Getting through difficult projects : a grounded theory of engineers' competence frontiers (2004)
Type of ContentTheses / Dissertations
Thesis DisciplineBusiness Administration
Degree NameDoctor of Philosophy
PublisherUniversity of Canterbury. Civil Engineering
AuthorsWalls, Anna H.show all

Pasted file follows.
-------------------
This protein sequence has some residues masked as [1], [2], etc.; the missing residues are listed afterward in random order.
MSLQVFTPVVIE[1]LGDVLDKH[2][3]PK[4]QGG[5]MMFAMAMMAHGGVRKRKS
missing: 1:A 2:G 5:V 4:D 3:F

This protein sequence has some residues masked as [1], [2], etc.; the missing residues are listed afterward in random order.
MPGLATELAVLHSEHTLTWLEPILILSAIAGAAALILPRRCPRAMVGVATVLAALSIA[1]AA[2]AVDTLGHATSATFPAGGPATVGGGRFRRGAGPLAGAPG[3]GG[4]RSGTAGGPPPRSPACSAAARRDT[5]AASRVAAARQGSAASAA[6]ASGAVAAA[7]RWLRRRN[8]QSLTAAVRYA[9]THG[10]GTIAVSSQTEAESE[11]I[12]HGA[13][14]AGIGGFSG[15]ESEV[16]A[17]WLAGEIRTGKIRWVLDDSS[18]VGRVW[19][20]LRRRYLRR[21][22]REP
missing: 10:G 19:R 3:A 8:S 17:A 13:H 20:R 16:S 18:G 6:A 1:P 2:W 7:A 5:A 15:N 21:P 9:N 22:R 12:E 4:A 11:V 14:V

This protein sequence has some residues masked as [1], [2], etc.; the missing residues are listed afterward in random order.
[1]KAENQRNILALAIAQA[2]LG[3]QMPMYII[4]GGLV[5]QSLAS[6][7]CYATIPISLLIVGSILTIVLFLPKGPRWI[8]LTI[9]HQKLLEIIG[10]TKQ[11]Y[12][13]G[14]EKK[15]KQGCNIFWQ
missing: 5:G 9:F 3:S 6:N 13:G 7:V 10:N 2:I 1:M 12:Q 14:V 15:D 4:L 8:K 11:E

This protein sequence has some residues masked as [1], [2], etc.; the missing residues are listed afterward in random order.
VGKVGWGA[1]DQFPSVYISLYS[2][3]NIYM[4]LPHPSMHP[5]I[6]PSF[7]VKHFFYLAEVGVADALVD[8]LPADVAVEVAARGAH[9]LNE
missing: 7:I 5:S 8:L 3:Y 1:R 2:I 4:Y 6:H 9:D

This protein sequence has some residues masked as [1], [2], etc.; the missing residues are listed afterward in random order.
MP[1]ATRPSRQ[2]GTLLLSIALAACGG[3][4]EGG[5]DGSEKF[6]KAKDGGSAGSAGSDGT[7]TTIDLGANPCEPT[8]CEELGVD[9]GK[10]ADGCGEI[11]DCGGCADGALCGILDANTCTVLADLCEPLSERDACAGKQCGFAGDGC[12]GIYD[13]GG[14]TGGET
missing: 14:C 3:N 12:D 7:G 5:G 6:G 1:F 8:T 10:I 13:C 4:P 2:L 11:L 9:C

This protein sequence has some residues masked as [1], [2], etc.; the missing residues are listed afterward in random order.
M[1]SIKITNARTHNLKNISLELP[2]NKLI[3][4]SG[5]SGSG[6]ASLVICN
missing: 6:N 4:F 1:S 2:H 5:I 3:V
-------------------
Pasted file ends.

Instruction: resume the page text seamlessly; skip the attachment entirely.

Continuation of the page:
Engineers often become emotionally involved in their projects, experiencing them as exciting and satisfying, with times of intense frustration and anxiety. Previous research has not focused on this emotional involvement despite its centrality to engineers' experiences. This study explored engineers' experiences of being involved in difficult projects, that is, projects they find stressful or have difficulty coping with, and developed substantive theory on how they cope with such projects. The study used the Grounded Theory method, which is concerned with understanding people's concerns and how they go about resolving those concerns. The primary source of data was in-depth interviews with thirty-nine people, mainly civil engineers, from throughout New Zealand. Additional data included project documentation collated following the collapse of the Opuha Dam, and books about the past Ministry of Works (New Zealand). The common concern of engineers is centered on the inter-relationships between their projects and their competence frontiers. Each engineer has a competence frontier, which is the self-image of the extent of his or her competence. Difficult projects provide engineers with the opportunity to advance their competence frontiers, however, there is greater risk of being, or being seen to be, incompetent. Engineers cope with this concern by assessing whether they have done a good job and adjusting the extent to which they take ownership of their projects, while concurrently tackling the project tasks. These processes affect the nature of engineers' emotional involvement with projects, which then feeds back to influence those processes in a complex web of interactions. The study provides an interpretive understanding of the relationships between engineers and their projects, and why they find some projects difficult. It highlights the importance of engineers having projects of appropriate difficulty with good social support and a culture that supports realistic attributions of the factors that affect performance.